A previous version of this story gave an incorrect move for the pound. The story has been corrected.Asian shares rose Friday, driven by the Bank of England’s aggressive stimulus measures, but with traders keeping a wary eye on U.S. jobs data due later in the global trading day.
The Nikkei Stock Average NIK, +0.00% was up 0.1%, while the S&P ASX/200 XJO, +0.39% trading 0.4% higher. Korea’s Kospi SEU, +0.90% was up 0.9%. Hong Kong’s Hang Seng HSI, +1.44% rose 1.4%. The Shanghai Composite SHCOMP, -0.19% dropped 0.2%.
The Bank of England on Thursday cut its benchmark interest rate to 0.25% from 0.5%, the lowest in its 322-year history. It expects to cut the rate further in the months ahead. The central bank also revived a U.K. government bond-buying program, also known as quantitative easing, that has been on pause since 2012, and said it would begin buying corporate bonds.
That pushed the pound GBPUSD, +0.3357% sharply lower against other currencies, dropping 1.6% against the dollar at the end of the U.S. trading day Thursday. It was relatively flat at $1.312 in morning Asian trade. Despite the overnight rally in the ICE U.S. dollar index, Asian currencies were largely stable. Yields on the 10-year U.K. government notes sank to a record low of 0.64% in U.S. trading.
“Surprising the market was always going to be a tall order,” said Timothy Graf, head of macro strategy at State Street Global Markets EMEA. “But it looks like the Bank of England has done just that.”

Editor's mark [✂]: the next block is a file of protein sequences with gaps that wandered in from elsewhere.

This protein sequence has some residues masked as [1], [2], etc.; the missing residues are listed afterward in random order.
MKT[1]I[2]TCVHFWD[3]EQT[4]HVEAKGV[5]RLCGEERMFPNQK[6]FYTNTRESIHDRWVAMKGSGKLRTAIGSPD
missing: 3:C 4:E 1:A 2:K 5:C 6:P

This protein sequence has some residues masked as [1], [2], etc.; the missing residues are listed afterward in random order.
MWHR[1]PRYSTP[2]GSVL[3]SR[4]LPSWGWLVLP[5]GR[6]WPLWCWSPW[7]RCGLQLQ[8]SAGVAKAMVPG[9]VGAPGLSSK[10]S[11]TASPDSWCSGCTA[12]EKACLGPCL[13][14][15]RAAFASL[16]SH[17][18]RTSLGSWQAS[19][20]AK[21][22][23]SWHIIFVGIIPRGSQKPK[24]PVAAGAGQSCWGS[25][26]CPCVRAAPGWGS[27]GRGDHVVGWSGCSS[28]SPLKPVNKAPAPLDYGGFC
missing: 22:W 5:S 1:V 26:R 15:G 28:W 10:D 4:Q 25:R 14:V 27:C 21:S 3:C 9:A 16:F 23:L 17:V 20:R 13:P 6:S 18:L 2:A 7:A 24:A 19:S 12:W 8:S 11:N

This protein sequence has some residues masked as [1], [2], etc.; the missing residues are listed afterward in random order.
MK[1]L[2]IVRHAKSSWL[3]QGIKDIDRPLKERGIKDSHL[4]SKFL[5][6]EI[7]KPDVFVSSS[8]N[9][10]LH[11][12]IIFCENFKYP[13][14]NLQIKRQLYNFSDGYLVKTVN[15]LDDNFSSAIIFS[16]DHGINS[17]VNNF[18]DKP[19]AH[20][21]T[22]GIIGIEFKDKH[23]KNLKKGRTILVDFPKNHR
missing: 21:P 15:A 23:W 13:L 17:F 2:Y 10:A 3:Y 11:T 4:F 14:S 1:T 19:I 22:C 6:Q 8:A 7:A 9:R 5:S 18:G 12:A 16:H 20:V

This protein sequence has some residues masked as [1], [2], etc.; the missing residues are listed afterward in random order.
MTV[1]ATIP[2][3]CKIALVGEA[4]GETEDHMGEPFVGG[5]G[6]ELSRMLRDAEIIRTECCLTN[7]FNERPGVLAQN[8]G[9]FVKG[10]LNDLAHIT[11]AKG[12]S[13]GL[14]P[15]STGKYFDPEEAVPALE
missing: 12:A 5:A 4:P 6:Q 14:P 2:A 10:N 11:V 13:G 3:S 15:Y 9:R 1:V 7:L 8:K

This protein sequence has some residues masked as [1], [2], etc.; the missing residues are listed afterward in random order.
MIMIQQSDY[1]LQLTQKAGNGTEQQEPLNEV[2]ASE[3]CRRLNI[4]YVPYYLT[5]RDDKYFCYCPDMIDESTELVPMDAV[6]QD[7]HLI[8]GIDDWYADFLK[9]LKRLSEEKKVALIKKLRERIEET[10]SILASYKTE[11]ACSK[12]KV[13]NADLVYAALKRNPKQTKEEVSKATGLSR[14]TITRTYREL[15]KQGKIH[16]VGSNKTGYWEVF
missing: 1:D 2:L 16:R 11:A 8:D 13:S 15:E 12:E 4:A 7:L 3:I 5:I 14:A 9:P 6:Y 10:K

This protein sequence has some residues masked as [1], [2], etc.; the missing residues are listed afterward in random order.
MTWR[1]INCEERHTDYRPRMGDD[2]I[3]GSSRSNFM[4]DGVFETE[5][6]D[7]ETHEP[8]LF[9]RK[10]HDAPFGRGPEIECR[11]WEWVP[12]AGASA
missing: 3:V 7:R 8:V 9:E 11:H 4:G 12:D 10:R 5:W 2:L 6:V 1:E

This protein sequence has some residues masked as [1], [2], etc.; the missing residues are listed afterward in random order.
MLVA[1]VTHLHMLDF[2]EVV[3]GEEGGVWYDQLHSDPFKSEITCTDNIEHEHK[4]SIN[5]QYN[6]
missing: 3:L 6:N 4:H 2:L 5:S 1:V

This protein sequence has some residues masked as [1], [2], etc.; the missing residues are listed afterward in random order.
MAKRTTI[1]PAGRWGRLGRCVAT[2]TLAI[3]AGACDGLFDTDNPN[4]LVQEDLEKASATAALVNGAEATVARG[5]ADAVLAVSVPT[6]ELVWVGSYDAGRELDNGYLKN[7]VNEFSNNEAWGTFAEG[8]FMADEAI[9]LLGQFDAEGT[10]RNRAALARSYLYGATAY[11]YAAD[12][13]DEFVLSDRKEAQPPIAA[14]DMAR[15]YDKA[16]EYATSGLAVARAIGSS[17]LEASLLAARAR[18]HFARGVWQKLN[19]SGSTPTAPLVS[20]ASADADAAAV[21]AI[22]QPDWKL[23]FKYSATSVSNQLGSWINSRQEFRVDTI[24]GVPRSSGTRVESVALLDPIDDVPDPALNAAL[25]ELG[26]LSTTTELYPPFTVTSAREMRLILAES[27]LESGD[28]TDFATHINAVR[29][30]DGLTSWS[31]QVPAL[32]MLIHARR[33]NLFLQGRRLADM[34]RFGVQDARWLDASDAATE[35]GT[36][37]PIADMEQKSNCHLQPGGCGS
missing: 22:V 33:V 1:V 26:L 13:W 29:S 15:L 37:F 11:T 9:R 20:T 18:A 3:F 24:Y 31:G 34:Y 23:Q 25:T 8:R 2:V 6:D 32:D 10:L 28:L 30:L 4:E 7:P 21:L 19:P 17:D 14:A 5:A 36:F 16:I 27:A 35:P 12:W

Central banks across the world are using the room they have to lower interest rates and buy bonds, among other measures, to nudge their economies to growth.
Australia’s central bank Friday signaled further interest rate cuts are likely as inflation may be below its 2%-3% target until the end of 2018. This comes after it cut on Tuesday its overnight cash rate by a quarter of a percentage point to a record low 1.50%.
“High [market] expectations for global monetary and fiscal easing are steadily being met,” said Angus Nicholson, a market analyst at IG Markets in Australia.
Adding to the market cheer was a higher-than-expected fall in U.S. gas inventories that helped oil prices there rise Thursday. Government data released Wednesday in the U.S. surprised traders, showing gasoline inventories fell by 3.3 million barrels, 10 times higher than expected. However, in morning trade in Asia, benchmark Brent crude was trading 0.5% lower.
Investors were cautious about U.S. jobs data due later Friday. The U.S. Labor Department will release a broad snapshot of the labor market with economists forecasting a seasonally adjusted July payroll gain of 179,000, in line with the pace of job creation so far this year. They project the unemployment rate to drop to 4.8%. However, initial claims for unemployment benefits, an indicator of job loss across the U.S., rose in the week ended July 30, the department said Thursday.